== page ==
Hardcover Fiction

1. The Historian by Elizabeth Kostova (Little, Brown, $25.95, 0316011770)
2. A Sudden Country by Karen Fisher (Random House, $24.95, 1400063221)
3. Shalimar the Clown by Salman Rushdie (Random House, $25.95, 0679463356)
4. The Painted Drum by Louise Erdrich (HarperCollins, $25.95, 0060515104)
5. The Da Vinci Code by Dan Brown (Doubleday, $24.95, 0385504209)
6. The Highest Tide by Jim Lynch (Bloomsbury, $23.95, 1582346054)
7. Straken by Terry Brooks (Del Rey, $26.95, 0345451120)
8. The Mermaid Chair by Sue Monk Kidd (Viking, $24.95, 0670033944)
9. No Country for Old Men by Cormac McCarthy (Knopf, $24.95, 0375406778)
10. Long Time Gone by J. A. Jance (Morrow, $24.95, 0688138241)
11. Snow Flower and the Secret Fan by Lisa See (Random House, $21.95, 1400060281)
12. Shaman's Crossing by Robin Hobb (Eos, $25.95, 0060757620)
13. Polar Shift by Clive Cussler, with Paul Kemprecos (Putnam, $26.95, 0399152717)
14. Lunar Park by Bret Easton Ellis (Knopf, $24.95, 0375412913)
15. Gilead by Marilynne Robinson (FSG, $23, 0374153892)

Hardcover Nonfiction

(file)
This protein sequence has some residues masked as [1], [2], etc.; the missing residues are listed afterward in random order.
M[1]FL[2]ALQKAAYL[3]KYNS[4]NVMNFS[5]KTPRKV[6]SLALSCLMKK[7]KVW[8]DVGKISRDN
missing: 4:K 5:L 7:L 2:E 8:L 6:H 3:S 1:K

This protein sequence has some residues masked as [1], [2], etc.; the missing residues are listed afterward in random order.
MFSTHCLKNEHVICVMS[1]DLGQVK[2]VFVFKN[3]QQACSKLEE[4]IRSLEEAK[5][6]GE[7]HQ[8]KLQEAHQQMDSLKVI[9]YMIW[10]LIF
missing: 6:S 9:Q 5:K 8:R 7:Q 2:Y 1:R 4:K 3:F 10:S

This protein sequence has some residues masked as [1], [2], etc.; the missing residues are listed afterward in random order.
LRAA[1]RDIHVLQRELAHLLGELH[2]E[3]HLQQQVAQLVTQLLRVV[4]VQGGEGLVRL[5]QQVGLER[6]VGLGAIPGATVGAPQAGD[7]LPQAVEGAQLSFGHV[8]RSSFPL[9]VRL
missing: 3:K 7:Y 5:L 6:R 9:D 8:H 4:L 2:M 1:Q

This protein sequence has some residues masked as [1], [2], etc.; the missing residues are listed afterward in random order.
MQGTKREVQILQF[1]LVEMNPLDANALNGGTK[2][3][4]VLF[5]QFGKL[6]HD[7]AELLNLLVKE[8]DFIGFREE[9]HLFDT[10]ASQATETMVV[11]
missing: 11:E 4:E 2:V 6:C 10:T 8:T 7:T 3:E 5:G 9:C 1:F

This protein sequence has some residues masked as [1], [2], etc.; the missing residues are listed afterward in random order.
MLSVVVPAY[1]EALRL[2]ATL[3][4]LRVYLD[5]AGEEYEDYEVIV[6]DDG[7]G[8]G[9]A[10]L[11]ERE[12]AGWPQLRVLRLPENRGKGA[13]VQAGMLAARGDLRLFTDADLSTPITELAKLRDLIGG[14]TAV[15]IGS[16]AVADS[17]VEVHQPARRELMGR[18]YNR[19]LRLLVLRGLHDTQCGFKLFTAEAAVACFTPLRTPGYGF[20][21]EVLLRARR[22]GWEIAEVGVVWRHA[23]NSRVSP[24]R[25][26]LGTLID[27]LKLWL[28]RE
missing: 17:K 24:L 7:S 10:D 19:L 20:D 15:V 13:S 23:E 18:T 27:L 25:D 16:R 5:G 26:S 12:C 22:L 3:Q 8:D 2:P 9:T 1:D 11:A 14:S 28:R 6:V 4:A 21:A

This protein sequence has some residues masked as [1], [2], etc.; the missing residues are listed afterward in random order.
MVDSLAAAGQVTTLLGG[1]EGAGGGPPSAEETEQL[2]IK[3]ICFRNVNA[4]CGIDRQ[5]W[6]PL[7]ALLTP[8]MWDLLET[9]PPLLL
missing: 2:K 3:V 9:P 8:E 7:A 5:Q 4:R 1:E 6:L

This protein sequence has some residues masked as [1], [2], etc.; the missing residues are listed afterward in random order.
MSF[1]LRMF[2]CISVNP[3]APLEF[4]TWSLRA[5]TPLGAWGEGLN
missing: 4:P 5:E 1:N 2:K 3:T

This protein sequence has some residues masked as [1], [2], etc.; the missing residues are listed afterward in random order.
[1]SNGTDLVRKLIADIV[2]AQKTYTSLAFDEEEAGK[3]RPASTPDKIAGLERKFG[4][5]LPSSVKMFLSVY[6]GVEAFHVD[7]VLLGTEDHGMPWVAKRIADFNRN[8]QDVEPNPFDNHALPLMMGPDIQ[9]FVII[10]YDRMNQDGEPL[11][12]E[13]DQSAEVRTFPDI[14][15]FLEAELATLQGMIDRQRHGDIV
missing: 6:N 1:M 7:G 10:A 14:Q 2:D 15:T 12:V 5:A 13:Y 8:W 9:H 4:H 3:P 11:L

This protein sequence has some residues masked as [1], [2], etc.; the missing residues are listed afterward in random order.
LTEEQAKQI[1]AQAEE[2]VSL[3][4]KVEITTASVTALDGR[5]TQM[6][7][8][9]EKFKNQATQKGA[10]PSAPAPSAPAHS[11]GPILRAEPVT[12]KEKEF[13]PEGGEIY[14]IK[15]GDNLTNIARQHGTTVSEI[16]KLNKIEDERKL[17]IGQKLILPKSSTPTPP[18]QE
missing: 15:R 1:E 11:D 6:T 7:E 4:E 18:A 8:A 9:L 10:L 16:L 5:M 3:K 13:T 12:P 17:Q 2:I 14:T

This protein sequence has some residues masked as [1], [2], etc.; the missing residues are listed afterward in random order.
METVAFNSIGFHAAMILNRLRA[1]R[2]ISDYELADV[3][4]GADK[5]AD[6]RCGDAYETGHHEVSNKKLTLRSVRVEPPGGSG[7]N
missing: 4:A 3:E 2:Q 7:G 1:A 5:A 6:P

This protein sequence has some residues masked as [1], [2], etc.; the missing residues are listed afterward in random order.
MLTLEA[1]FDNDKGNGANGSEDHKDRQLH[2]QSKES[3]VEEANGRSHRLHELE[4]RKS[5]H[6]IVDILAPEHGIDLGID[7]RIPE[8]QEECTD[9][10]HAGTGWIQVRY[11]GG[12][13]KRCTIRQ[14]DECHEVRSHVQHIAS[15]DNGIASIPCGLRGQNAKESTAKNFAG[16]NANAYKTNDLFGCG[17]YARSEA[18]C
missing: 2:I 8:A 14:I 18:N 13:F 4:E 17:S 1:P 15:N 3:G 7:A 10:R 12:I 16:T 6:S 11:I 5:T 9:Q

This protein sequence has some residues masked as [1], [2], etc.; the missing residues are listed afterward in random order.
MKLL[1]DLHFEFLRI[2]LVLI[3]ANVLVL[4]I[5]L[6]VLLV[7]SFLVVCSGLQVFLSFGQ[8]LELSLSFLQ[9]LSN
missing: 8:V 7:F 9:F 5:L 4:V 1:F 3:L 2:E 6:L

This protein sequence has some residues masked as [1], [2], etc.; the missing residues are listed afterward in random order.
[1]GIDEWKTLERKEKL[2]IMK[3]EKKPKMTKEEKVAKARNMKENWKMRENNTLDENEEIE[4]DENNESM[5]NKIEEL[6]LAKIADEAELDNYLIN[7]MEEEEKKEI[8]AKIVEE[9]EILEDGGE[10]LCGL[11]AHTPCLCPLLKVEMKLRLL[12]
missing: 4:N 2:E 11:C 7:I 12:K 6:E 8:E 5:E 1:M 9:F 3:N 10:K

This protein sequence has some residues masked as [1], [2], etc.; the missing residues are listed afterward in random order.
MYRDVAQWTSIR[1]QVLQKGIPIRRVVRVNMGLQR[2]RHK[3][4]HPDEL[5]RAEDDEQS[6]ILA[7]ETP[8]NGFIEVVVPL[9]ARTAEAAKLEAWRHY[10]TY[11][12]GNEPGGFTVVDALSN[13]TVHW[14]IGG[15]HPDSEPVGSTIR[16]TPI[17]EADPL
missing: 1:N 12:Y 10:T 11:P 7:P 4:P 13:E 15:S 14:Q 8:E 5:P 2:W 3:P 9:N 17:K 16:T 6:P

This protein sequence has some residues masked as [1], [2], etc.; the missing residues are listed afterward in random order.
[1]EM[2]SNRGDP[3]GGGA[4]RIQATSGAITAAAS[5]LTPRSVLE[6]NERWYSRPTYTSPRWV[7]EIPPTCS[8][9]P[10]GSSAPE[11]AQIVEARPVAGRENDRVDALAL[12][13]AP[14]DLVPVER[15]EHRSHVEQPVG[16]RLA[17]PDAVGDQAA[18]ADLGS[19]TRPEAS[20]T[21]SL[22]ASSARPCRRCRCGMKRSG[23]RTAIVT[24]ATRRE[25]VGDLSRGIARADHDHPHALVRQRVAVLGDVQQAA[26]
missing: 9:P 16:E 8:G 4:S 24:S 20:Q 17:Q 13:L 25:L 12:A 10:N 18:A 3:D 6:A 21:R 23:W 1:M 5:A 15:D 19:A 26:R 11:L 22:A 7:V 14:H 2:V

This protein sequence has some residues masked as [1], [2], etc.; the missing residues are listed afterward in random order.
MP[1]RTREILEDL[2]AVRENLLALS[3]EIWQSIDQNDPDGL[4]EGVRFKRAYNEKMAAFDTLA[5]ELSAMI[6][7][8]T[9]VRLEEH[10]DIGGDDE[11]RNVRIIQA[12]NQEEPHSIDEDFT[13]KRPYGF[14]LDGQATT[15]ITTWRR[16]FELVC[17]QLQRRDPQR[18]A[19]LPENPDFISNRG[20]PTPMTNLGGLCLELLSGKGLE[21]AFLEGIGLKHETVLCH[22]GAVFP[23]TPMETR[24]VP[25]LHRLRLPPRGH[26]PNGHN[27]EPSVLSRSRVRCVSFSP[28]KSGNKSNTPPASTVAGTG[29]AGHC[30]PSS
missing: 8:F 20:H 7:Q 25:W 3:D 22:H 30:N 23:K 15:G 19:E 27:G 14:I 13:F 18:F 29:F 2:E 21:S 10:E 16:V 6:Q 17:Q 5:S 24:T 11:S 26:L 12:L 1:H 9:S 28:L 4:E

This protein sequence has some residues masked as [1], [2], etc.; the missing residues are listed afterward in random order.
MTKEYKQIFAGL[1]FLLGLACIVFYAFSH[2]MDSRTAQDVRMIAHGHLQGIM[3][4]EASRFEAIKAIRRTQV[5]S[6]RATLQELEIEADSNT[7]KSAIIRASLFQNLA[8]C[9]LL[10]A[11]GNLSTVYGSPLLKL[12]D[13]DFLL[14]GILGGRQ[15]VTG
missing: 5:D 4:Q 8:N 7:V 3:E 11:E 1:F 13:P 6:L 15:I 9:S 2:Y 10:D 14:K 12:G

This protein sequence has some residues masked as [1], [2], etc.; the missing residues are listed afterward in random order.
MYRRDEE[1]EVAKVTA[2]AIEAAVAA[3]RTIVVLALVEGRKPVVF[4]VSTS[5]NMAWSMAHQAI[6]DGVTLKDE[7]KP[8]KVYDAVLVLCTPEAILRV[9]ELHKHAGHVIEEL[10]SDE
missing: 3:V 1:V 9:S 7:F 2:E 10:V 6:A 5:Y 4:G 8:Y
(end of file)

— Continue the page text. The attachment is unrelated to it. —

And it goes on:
1. You: The Owner's Manual by Michael F. Roizen, M.D., and Mehmet C. Oz, M.D. (Collins, $24.95, 0060765313)
2. The World Is Flat by Thomas L. Friedman (FSG, $27.50, 0374292884)
3. On Bullshit by Harry G. Frankfurt (Princeton, $9.95, 0691122946)
4. 1776 by David McCullough (S&S, $32, 0743226712)
5. Freakonomics by Steven D. Levitt and Stephen J. Dubner (Morrow, $25.95, 006073132X)
6. Natural Cures "They" Don't Want You to Know About by Kevin Trudeau (Alliance, $29.95, 0975599518)
7. Collapse by Jared Diamond (Viking, $29.95, 0670033375)
8. Bait and Switch by Barbara Ehrenreich (Metropolitan, $24, 0805076069)
9. Wild Ducks Flying Backward by Tom Robbins (Bantam, $25, 0553804510)
10. Burning Fence by Craig Lesley (St. Martin's, $24.95, 0312318464)
11. Blink by Malcolm Gladwell (Little, Brown, $25.95, 0316172324)
12. Room Full of Mirrors by Charles R. Cross (Hyperion, $24.95, 1401300286)
13. It's Not Easy Being Green by Jim Henson, the Muppets, and Friends (Hyperion, $16.95, 1401302424)
14. 1491 by Charles C. Mann (Knopf, $30, 140004006X)
15. New Rules by Bill Maher (Rodale, $24.95, 1594862958)

Trade Paperback Fiction

1. The Kite Runner by Khaled Hosseini (Riverhead, $14, 1594480001)